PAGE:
I love good old-fashioned epic. And nothing fascinates quite like the invitation-only Maverick’s surf contest, in which 24 of the world’s top big wave riders compete on one of the largest known breaks.
The contest window spans November to March, when winter storms produce monster waves. And when conditions are right, the surfers vote whether to hold the contest.
I’d been diligently watching the Maverick’s watch all season. After rain and wind scuttled a few otherwise promising swells, the contest was finally called for Saturday, February 13. With 50,000 spectators expected at Pillar Point, a viewing area the size of my unsizable apartment, and the wave half a mile out to sea, I chose to brave the $25 entrance fee for the live broadcast at AT&T Park instead.
When I arrived, there were a few hundred other souls in the outfield upper deck. The sun had burned through the fog, and it quickly became apparent that my black turtleneck was a huge mistake. (As was the lack of sunscreen.) I was tempted to buy a $20 Maverick’s tank top. But, with the crew raffling off t-shirts at half-hour intervals, I thought I’d take my chances, given my streak of wins lately (air plant, clown improv workshop).
I wasn’t sure what to expect when I sat down to watch Dear & Yonder, a documentary on female surfers by local filmmakers Tiffany Campbell and Andria Lessler. Yes, I did expect water. And ladies on surfboards. But many surf docs that I’ve seen tend to hold up surfers as supermen, and I half-anticipated something similar. I wasn’t prepared for the transcendent experience that followed.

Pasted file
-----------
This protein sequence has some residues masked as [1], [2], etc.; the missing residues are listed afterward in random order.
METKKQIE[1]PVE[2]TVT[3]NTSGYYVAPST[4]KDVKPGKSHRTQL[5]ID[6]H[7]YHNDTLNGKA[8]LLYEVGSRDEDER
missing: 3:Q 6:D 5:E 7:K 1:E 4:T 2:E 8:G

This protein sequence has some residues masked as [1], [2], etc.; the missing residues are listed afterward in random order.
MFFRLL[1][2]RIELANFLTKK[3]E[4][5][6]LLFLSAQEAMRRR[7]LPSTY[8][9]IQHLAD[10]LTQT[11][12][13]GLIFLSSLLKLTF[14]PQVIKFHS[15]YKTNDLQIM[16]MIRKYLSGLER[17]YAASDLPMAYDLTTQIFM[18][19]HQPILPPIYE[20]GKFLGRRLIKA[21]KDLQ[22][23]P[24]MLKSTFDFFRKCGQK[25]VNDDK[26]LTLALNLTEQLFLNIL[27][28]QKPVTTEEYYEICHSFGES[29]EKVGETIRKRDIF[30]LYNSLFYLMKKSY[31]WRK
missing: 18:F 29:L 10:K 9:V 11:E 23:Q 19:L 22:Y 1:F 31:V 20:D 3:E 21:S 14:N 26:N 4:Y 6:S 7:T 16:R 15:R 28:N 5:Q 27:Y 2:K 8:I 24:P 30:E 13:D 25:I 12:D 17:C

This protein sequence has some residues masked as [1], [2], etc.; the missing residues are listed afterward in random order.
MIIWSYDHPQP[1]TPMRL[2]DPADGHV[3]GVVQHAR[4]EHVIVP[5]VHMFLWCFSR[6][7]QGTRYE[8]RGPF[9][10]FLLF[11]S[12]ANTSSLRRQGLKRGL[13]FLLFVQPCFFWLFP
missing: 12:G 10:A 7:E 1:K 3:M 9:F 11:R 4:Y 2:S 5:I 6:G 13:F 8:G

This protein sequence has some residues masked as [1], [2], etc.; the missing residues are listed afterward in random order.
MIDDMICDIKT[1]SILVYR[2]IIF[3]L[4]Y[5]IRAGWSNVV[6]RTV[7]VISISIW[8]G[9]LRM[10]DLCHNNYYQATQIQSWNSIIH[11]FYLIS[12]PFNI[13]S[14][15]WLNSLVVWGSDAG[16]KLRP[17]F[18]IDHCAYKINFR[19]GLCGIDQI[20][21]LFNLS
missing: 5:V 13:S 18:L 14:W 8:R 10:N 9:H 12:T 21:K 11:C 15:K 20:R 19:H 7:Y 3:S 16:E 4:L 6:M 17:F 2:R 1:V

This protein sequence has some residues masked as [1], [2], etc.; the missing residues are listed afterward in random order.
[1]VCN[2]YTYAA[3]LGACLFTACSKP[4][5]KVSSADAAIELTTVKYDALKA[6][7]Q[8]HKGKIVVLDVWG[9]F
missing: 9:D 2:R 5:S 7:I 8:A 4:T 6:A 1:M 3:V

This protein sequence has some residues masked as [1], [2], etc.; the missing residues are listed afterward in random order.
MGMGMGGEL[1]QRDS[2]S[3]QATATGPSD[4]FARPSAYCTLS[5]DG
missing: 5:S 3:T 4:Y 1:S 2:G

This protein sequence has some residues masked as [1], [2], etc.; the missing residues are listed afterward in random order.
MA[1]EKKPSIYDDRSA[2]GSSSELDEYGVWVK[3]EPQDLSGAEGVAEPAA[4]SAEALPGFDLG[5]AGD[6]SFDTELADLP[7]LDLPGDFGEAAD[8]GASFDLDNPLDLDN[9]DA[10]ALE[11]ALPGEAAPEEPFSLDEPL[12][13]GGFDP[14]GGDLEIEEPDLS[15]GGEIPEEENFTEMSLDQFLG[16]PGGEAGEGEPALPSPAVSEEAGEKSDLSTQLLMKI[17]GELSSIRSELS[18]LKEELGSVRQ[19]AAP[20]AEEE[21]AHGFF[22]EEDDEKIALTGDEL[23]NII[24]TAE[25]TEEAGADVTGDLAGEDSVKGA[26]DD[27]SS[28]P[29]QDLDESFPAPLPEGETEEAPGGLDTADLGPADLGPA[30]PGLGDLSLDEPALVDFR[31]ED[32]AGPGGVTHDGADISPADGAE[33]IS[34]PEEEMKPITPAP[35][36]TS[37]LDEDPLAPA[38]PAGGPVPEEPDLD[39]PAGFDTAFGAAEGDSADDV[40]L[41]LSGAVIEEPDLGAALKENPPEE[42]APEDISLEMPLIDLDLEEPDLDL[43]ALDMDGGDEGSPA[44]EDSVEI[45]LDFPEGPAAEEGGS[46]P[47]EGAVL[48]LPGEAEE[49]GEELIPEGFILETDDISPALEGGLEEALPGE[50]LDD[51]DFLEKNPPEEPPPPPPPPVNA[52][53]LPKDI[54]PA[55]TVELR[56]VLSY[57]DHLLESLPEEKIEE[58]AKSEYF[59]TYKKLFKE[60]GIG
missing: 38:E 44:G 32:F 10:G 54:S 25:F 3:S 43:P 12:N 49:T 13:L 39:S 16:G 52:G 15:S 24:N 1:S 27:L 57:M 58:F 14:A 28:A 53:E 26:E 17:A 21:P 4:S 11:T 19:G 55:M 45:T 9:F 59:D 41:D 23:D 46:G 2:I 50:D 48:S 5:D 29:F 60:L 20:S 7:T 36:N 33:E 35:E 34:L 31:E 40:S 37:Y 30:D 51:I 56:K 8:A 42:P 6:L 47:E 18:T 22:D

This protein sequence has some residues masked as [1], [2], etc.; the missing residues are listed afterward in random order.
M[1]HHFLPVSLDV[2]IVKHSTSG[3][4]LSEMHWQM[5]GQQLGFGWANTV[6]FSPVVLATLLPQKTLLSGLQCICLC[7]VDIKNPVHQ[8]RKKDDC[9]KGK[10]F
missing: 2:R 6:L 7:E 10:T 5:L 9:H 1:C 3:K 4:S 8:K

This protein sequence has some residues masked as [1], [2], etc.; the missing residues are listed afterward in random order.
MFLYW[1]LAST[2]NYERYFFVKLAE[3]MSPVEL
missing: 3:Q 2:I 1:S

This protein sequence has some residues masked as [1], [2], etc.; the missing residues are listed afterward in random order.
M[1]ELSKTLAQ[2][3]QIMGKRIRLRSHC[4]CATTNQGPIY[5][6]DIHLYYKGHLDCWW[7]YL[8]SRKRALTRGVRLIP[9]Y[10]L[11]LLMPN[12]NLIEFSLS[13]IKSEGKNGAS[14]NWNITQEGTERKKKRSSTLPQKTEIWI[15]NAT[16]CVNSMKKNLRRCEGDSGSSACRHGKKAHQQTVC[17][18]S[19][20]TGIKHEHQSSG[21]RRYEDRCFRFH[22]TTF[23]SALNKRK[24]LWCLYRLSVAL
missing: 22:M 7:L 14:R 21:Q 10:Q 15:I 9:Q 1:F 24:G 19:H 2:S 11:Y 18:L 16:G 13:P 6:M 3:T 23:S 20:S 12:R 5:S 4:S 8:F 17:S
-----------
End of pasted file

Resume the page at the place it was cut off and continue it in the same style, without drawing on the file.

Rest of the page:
Dear & Yonder’s opening sequence is a takeoff on the intro to Riding Giants, a 2004 documentary on big wave riders. While Riding Giants’ whimsical overview of surf history features nary a woman, Dear & Yonder’s version playfully highlights influential female surfers. It seems to smile benevolently at Riding Giants’ male-centric version of the surfing experience, and move on to its own purpose.
The meat of Dear & Yonder is a series of glimpses into the lives of female surfers and one group of skaters. Shot in beautiful 16mm and featuring a contemplative soundtrack, lots of slow motion surf shots, the film conveys the meditative, transformative aspects of surfing. Absent are the crowds. Competition is minimal. The commentary is funny. There’s less the sense that the surfers are conquering nature than enjoying it.
There’s a sweet piece on Davis family day at the beach, in which the parents taking turns surfing while the other watches their young son. There’s a fun story about a group of girls on a surf junket to Mexico. We meet Belinda Baggs, a longboarder who sews her own boardshorts out of recycled fabrics. Ashley Lloyd, a board shaper who uses environmentally friendly biofoam blanks. Liz Clark, a surfer attempting to sail solo around the world, in search of waves. Young surf stars on tour. A group of girls shredding the pavement in Arizona. Though the skating segment felt a bit incongruous, there was still something joyful about watching them fly down the winding blacktop. Read more…